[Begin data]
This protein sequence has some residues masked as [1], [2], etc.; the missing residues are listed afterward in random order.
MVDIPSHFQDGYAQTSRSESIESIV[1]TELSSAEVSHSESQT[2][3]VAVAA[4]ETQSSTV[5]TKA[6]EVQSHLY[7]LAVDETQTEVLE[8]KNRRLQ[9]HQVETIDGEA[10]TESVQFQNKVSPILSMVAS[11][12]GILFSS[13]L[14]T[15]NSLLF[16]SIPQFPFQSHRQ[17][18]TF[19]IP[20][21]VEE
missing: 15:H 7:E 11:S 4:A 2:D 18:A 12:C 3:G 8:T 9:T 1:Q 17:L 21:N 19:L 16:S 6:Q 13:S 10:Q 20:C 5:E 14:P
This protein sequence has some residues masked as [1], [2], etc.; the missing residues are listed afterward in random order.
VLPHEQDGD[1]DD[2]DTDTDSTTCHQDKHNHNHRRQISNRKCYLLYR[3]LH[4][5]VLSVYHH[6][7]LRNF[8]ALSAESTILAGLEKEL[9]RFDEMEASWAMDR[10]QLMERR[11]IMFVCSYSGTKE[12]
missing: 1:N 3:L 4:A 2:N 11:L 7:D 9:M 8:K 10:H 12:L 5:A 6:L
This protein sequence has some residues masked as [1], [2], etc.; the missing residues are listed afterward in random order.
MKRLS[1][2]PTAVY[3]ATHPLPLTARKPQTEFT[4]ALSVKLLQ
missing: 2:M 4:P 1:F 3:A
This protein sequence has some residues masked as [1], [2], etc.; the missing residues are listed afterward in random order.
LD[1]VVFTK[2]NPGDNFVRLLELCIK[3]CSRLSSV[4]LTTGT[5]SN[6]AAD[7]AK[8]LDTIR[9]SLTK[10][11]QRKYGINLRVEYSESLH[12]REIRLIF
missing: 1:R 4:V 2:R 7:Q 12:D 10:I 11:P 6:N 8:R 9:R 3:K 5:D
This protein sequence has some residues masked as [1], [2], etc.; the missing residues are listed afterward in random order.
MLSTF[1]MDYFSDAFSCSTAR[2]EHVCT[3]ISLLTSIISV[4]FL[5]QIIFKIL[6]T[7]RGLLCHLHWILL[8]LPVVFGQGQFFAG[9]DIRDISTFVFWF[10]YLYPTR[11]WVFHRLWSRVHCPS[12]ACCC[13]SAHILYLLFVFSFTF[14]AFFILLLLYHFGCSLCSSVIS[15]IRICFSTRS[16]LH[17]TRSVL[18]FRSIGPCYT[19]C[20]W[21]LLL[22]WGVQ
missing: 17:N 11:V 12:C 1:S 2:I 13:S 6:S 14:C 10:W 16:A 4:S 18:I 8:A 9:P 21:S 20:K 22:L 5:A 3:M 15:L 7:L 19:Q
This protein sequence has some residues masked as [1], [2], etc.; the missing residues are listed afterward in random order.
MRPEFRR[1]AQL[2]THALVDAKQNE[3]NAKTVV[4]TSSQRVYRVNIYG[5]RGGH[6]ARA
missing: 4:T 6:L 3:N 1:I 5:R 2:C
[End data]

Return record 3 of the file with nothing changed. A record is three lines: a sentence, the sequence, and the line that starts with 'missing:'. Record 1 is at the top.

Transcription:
This protein sequence has some residues masked as [1], [2], etc.; the missing residues are listed afterward in random order.
MKRLS[1][2]PTAVY[3]ATHPLPLTARKPQTEFT[4]ALSVKLLQ
missing: 2:M 4:P 1:F 3:A